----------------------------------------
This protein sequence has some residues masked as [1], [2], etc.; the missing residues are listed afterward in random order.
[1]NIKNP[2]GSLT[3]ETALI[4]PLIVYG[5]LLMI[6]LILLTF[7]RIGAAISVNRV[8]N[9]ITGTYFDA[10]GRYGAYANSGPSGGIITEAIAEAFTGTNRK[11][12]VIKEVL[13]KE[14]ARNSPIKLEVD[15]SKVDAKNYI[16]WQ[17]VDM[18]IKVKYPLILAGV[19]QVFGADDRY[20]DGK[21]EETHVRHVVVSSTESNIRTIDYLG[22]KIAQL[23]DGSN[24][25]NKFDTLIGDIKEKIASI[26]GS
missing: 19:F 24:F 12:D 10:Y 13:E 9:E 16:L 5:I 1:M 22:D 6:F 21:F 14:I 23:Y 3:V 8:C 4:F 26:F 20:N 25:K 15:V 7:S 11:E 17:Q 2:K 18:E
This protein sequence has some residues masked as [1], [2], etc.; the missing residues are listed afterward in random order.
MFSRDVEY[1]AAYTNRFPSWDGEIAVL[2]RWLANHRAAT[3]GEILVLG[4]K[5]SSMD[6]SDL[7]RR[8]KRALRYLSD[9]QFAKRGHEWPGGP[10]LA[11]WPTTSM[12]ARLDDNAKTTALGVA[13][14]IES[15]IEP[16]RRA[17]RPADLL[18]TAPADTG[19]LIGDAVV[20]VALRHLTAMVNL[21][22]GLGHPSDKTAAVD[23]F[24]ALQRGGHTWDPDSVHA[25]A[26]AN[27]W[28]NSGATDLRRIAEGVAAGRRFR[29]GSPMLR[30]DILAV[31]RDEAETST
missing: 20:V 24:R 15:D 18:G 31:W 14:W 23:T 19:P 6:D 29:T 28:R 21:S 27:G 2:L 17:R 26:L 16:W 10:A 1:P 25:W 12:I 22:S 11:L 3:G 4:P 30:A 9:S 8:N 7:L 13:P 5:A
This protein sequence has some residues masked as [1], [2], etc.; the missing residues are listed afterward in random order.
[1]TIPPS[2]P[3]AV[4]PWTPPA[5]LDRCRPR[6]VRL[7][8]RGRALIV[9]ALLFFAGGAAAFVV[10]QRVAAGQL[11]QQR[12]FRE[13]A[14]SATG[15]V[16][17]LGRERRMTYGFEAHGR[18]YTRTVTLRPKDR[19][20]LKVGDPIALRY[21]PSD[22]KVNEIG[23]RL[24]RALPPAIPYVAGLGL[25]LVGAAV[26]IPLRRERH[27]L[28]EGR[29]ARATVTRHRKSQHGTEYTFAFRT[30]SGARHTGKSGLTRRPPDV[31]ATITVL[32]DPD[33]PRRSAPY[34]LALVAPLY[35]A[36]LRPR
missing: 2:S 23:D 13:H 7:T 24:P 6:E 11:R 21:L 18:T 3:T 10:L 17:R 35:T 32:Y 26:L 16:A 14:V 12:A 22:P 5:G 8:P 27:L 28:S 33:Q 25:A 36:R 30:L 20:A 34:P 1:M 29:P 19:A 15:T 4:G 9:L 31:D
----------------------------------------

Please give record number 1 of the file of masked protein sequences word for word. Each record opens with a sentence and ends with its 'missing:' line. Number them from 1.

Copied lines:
This protein sequence has some residues masked as [1], [2], etc.; the missing residues are listed afterward in random order.
[1]NIKNP[2]GSLT[3]ETALI[4]PLIVYG[5]LLMI[6]LILLTF[7]RIGAAISVNRV[8]N[9]ITGTYFDA[10]GRYGAYANSGPSGGIITEAIAEAFTGTNRK[11][12]VIKEVL[13]KE[14]ARNSPIKLEVD[15]SKVDAKNYI[16]WQ[17]VDM[18]IKVKYPLILAGV[19]QVFGADDRY[20]DGK[21]EETHVRHVVVSSTESNIRTIDYLG[22]KIAQL[23]DGSN[24][25]NKFDTLIGDIKEKIASI[26]GS
missing: 19:F 24:F 12:D 10:Y 13:E 9:E 16:L 5:I 1:M 22:D 6:F 21:F 14:I 23:Y 3:V 8:C 4:F 26:F 20:N 25:K 15:V 7:S 11:E 17:Q 2:K 18:E